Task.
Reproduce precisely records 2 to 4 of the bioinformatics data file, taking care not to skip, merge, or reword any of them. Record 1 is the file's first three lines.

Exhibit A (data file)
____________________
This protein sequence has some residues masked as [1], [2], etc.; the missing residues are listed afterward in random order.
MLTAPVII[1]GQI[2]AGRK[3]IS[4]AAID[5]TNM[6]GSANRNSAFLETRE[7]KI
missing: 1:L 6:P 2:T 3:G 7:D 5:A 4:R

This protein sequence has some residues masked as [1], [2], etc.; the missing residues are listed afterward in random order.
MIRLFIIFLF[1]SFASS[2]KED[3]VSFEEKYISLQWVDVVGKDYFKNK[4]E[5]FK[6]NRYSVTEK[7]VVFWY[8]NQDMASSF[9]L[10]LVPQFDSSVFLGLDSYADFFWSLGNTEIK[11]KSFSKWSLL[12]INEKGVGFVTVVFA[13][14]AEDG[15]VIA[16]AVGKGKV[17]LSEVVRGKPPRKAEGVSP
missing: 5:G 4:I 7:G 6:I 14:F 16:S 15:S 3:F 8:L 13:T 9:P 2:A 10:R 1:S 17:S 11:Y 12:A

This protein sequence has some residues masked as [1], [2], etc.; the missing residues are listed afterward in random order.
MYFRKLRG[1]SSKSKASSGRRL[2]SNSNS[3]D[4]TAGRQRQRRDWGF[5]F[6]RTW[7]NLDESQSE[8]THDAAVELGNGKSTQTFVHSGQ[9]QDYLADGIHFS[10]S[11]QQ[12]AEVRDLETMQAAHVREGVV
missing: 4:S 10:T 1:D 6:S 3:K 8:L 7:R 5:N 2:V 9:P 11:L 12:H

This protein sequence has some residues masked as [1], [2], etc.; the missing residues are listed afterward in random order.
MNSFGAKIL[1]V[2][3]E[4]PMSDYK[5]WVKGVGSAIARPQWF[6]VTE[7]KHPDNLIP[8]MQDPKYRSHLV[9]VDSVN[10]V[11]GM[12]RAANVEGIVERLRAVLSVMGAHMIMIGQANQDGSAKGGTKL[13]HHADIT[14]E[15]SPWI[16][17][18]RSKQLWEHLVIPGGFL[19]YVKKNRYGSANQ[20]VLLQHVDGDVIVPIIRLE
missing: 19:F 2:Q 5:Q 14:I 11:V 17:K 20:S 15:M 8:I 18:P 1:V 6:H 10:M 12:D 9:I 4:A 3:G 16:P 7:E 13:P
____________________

This protein sequence has some residues masked as [1], [2], etc.; the missing residues are listed afterward in random order.
MIRLFIIFLF[1]SFASS[2]KED[3]VSFEEKYISLQWVDVVGKDYFKNK[4]E[5]FK[6]NRYSVTEK[7]VVFWY[8]NQDMASSF[9]L[10]LVPQFDSSVFLGLDSYADFFWSLGNTEIK[11]KSFSKWSLL[12]INEKGVGFVTVVFA[13][14]AEDG[15]VIA[16]AVGKGKV[17]LSEVVRGKPPRKAEGVSP
missing: 5:G 4:I 7:G 6:I 14:F 16:S 15:S 3:F 8:L 13:T 9:P 2:A 10:R 1:S 17:S 11:Y 12:A

This protein sequence has some residues masked as [1], [2], etc.; the missing residues are listed afterward in random order.
MYFRKLRG[1]SSKSKASSGRRL[2]SNSNS[3]D[4]TAGRQRQRRDWGF[5]F[6]RTW[7]NLDESQSE[8]THDAAVELGNGKSTQTFVHSGQ[9]QDYLADGIHFS[10]S[11]QQ[12]AEVRDLETMQAAHVREGVV
missing: 4:S 10:T 1:D 6:S 3:K 8:L 7:R 5:N 2:V 9:P 11:L 12:H

This protein sequence has some residues masked as [1], [2], etc.; the missing residues are listed afterward in random order.
MNSFGAKIL[1]V[2][3]E[4]PMSDYK[5]WVKGVGSAIARPQWF[6]VTE[7]KHPDNLIP[8]MQDPKYRSHLV[9]VDSVN[10]V[11]GM[12]RAANVEGIVERLRAVLSVMGAHMIMIGQANQDGSAKGGTKL[13]HHADIT[14]E[15]SPWI[16][17][18]RSKQLWEHLVIPGGFL[19]YVKKNRYGSANQ[20]VLLQHVDGDVIVPIIRLE
missing: 19:F 2:Q 5:Q 14:I 11:V 17:K 20:S 15:M 8:I 18:P 1:V 6:H 10:M 12:D 9:I 4:A 3:G 16:P 7:E 13:P